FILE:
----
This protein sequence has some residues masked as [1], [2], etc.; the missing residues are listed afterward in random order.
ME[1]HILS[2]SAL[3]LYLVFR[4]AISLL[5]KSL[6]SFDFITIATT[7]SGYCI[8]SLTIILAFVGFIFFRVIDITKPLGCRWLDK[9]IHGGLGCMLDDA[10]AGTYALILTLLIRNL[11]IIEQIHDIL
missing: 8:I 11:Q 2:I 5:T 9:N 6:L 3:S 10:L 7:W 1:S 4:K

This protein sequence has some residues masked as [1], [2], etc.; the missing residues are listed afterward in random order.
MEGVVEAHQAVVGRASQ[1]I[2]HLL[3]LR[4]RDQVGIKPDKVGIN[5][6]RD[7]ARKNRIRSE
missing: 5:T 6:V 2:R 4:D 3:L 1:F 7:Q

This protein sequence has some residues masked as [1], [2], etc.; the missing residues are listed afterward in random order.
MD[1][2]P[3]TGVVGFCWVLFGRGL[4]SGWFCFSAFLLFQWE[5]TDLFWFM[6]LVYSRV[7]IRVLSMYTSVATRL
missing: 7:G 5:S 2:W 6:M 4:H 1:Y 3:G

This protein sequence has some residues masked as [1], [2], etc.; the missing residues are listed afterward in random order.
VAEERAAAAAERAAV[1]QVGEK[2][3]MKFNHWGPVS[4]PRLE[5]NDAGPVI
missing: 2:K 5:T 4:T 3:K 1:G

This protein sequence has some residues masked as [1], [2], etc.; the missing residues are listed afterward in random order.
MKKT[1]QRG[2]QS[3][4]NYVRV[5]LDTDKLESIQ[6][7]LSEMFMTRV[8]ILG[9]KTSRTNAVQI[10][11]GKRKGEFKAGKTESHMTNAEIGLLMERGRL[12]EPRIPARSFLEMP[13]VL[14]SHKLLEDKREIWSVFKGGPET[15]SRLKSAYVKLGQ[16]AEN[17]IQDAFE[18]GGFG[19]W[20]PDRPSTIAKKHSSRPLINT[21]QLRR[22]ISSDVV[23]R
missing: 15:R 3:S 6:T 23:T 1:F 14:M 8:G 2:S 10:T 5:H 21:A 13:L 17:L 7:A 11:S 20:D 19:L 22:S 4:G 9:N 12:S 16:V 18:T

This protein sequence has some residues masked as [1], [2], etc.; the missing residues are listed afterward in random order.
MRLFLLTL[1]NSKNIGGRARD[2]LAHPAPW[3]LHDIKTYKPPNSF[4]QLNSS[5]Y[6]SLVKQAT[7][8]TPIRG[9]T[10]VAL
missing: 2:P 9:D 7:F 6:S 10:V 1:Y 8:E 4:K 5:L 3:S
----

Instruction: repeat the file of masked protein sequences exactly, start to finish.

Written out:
This protein sequence has some residues masked as [1], [2], etc.; the missing residues are listed afterward in random order.
ME[1]HILS[2]SAL[3]LYLVFR[4]AISLL[5]KSL[6]SFDFITIATT[7]SGYCI[8]SLTIILAFVGFIFFRVIDITKPLGCRWLDK[9]IHGGLGCMLDDA[10]AGTYALILTLLIRNL[11]IIEQIHDIL
missing: 8:I 11:Q 2:I 5:T 9:N 6:L 3:S 10:L 7:W 1:S 4:K

This protein sequence has some residues masked as [1], [2], etc.; the missing residues are listed afterward in random order.
MEGVVEAHQAVVGRASQ[1]I[2]HLL[3]LR[4]RDQVGIKPDKVGIN[5][6]RD[7]ARKNRIRSE
missing: 5:T 6:V 2:R 4:D 3:L 1:F 7:Q

This protein sequence has some residues masked as [1], [2], etc.; the missing residues are listed afterward in random order.
MD[1][2]P[3]TGVVGFCWVLFGRGL[4]SGWFCFSAFLLFQWE[5]TDLFWFM[6]LVYSRV[7]IRVLSMYTSVATRL
missing: 7:G 5:S 2:W 6:M 4:H 1:Y 3:G

This protein sequence has some residues masked as [1], [2], etc.; the missing residues are listed afterward in random order.
VAEERAAAAAERAAV[1]QVGEK[2][3]MKFNHWGPVS[4]PRLE[5]NDAGPVI
missing: 2:K 5:T 4:T 3:K 1:G

This protein sequence has some residues masked as [1], [2], etc.; the missing residues are listed afterward in random order.
MKKT[1]QRG[2]QS[3][4]NYVRV[5]LDTDKLESIQ[6][7]LSEMFMTRV[8]ILG[9]KTSRTNAVQI[10][11]GKRKGEFKAGKTESHMTNAEIGLLMERGRL[12]EPRIPARSFLEMP[13]VL[14]SHKLLEDKREIWSVFKGGPET[15]SRLKSAYVKLGQ[16]AEN[17]IQDAFE[18]GGFG[19]W[20]PDRPSTIAKKHSSRPLINT[21]QLRR[22]ISSDVV[23]R
missing: 15:R 3:S 6:T 23:T 1:F 14:M 8:G 2:S 10:T 5:H 21:A 13:L 17:L 7:A 11:S 20:D 19:L 22:S 4:G 9:N 12:S 16:V 18:T

This protein sequence has some residues masked as [1], [2], etc.; the missing residues are listed afterward in random order.
MRLFLLTL[1]NSKNIGGRARD[2]LAHPAPW[3]LHDIKTYKPPNSF[4]QLNSS[5]Y[6]SLVKQAT[7][8]TPIRG[9]T[10]VAL
missing: 2:P 9:D 7:F 6:S 10:V 1:Y 8:E 4:K 5:L 3:S